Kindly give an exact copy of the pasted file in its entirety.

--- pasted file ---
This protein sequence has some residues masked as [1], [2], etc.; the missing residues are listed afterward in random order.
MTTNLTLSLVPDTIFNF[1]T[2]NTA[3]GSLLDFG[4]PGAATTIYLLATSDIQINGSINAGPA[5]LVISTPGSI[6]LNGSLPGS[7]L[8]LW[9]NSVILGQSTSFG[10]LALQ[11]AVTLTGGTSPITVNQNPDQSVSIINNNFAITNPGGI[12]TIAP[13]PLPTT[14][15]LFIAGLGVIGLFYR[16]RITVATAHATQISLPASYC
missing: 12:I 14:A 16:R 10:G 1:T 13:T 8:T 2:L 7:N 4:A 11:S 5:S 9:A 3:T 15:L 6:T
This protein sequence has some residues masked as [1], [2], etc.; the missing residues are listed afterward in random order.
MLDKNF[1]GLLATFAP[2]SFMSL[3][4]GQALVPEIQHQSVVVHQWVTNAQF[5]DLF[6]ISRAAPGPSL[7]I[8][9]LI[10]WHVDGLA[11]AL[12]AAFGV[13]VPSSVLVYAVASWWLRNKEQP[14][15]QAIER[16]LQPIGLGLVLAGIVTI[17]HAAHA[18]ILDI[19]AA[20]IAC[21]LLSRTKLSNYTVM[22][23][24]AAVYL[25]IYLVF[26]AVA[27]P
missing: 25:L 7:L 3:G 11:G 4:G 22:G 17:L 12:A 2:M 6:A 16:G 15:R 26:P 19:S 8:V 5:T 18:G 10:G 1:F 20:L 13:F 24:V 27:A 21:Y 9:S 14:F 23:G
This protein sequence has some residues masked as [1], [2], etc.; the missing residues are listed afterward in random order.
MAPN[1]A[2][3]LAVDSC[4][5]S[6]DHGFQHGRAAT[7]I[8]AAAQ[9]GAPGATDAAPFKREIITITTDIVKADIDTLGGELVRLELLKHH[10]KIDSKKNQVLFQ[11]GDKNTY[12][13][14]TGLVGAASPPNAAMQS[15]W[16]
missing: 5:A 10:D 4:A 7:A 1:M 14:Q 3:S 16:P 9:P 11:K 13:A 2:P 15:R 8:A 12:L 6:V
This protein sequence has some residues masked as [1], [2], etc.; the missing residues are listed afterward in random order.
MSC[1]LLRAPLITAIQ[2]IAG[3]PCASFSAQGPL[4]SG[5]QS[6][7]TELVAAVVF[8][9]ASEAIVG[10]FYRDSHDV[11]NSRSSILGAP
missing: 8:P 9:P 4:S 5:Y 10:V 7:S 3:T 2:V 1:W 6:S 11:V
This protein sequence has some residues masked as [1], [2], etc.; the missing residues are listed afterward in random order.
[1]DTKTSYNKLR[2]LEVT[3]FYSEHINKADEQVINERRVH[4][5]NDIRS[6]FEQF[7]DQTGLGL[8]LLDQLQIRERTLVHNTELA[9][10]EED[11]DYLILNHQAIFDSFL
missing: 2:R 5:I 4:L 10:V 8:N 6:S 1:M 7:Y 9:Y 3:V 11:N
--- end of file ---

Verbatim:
This protein sequence has some residues masked as [1], [2], etc.; the missing residues are listed afterward in random order.
MTTNLTLSLVPDTIFNF[1]T[2]NTA[3]GSLLDFG[4]PGAATTIYLLATSDIQINGSINAGPA[5]LVISTPGSI[6]LNGSLPGS[7]L[8]LW[9]NSVILGQSTSFG[10]LALQ[11]AVTLTGGTSPITVNQNPDQSVSIINNNFAITNPGGI[12]TIAP[13]PLPTT[14][15]LFIAGLGVIGLFYR[16]RITVATAHATQISLPASYC
missing: 12:I 14:A 16:R 10:G 1:T 13:T 8:T 2:L 7:N 4:A 11:S 5:S 9:A 3:T 15:L 6:T
This protein sequence has some residues masked as [1], [2], etc.; the missing residues are listed afterward in random order.
MLDKNF[1]GLLATFAP[2]SFMSL[3][4]GQALVPEIQHQSVVVHQWVTNAQF[5]DLF[6]ISRAAPGPSL[7]I[8][9]LI[10]WHVDGLA[11]AL[12]AAFGV[13]VPSSVLVYAVASWWLRNKEQP[14][15]QAIER[16]LQPIGLGLVLAGIVTI[17]HAAHA[18]ILDI[19]AA[20]IAC[21]LLSRTKLSNYTVM[22][23][24]AAVYL[25]IYLVF[26]AVA[27]P
missing: 25:L 7:L 3:G 11:G 4:G 22:G 17:L 12:A 2:M 6:A 16:G 15:R 26:P 19:S 8:V 5:T 18:G 10:G 1:F 20:L 13:F 24:V 27:A 21:Y 9:S 14:F 23:G
This protein sequence has some residues masked as [1], [2], etc.; the missing residues are listed afterward in random order.
MAPN[1]A[2][3]LAVDSC[4][5]S[6]DHGFQHGRAAT[7]I[8]AAAQ[9]GAPGATDAAPFKREIITITTDIVKADIDTLGGELVRLELLKHH[10]KIDSKKNQVLFQ[11]GDKNTY[12][13][14]TGLVGAASPPNAAMQS[15]W[16]
missing: 5:A 10:D 4:A 7:A 1:M 14:Q 3:S 16:P 9:P 11:K 13:A 2:P 15:R 8:A 12:L 6:V
This protein sequence has some residues masked as [1], [2], etc.; the missing residues are listed afterward in random order.
MSC[1]LLRAPLITAIQ[2]IAG[3]PCASFSAQGPL[4]SG[5]QS[6][7]TELVAAVVF[8][9]ASEAIVG[10]FYRDSHDV[11]NSRSSILGAP
missing: 8:P 9:P 4:S 5:Y 10:V 7:S 3:T 2:V 1:W 6:S 11:V
This protein sequence has some residues masked as [1], [2], etc.; the missing residues are listed afterward in random order.
[1]DTKTSYNKLR[2]LEVT[3]FYSEHINKADEQVINERRVH[4][5]NDIRS[6]FEQF[7]DQTGLGL[8]LLDQLQIRERTLVHNTELA[9][10]EED[11]DYLILNHQAIFDSFL
missing: 2:R 5:I 4:L 10:V 8:N 6:S 1:M 7:Y 9:Y 3:V 11:N